Full Article: NC GOP 2020 election audit plan focuses on voting machines | Raleigh News & Observer

Pennsylvania: Philadelphia sees $40 million in possible costs from Trump ally’s election probe | Nathan Layne/Reuters

Philadelphia could face $40 million in costs to replace voting machines if forced to comply with a “forensic investigation” into the 2020 election launched by a Republican state lawmaker and ally of former President Donald Trump, a city commissioner told Reuters. The estimate by Philadelphia City Commissioner Al Schmidt, a Republican, highlights the potential burden on taxpayers from state Senator Doug Mastriano’s attempt to gain access to election equipment from Philadelphia and at least two other counties for inspections, similar to costs that have arisen out of a contentious Republican-led audit of the vote in Arizona. After Mastriano announced his probe last week, the Pennsylvania Department of State issued a directive to the state’s 67 counties warning it would decertify any equipment handed over to third parties because the chain of custody would be broken.  Democratic President Joe Biden won Pennsylvania by about 81,000 votes, four years after Trump’s victory there helped propel the Republican to the presidency. Republicans in Pennsylvania and other swing states won by Biden have pursued audits of the November election, repeating Trump’s baseless claims that widespread fraud cost him a second White House term. Schmidt, who has repeatedly defended the integrity of the vote count in heavily Democratic-leaning Philadelphia, said Mastriano’s request for a wide array of equipment could force the city to replace some $30 million worth of voting machines and an additional $10 million in central programming and tabulation equipment. “We just got all our new voting equipment in 2019, so replacing it would be very expensive for taxpayers,” Schmidt said on Monday.

Full Article: Philadelphia sees $40 mln in possible costs from Trump ally’s election probe | Reuters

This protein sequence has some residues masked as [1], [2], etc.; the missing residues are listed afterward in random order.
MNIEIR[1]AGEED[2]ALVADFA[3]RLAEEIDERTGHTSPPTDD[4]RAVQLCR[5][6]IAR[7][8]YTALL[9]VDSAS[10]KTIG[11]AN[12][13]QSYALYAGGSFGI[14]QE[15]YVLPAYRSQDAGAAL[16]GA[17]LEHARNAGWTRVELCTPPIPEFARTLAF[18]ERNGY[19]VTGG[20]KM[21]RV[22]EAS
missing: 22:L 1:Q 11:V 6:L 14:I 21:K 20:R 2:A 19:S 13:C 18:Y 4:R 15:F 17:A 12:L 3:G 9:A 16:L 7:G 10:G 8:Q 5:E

In Texas, Efforts To Make Voting Harder Has Some Worried In Harris County | Andrew Schneider/Houston Public Media

Texas already has some of the strictest voting laws in the country, and the state’s Republicans are trying to make them even tougher. Most of the state’s Democratic lawmakers have flown to Washington, D.C., to prevent a vote on legislation they call voter suppression. The center of the battle is Harris County, where Houston is located. The county is home to more than 4.7 million people, a larger population than the state of Louisiana. Last year, Harris County introduced an array of voting innovations to make it easier and safer to vote during the presidential elections. They included drive-thru voting, expanded voting hours – with one day of 24-hour voting – and sending out mail-in ballot applications to all eligible voters. Joy Davis is a stay-at-home mom and the mother of a young son with severe autism. She voted in a drive-thru location on the east side of Houston. “Oh, it was amazing,” Davis says. “It was so convenient. I felt safe, because it was at the highlight of the pandemic before I was able to get any vaccinations….When I arrived, it was just so simple, so easy, so effortless. We just pulled up, showed my ID, they directed us to a tent, and you know we met with the poll worker there, they gave us the machine so we could cast our ballot, and that was it. I cast my ballot.”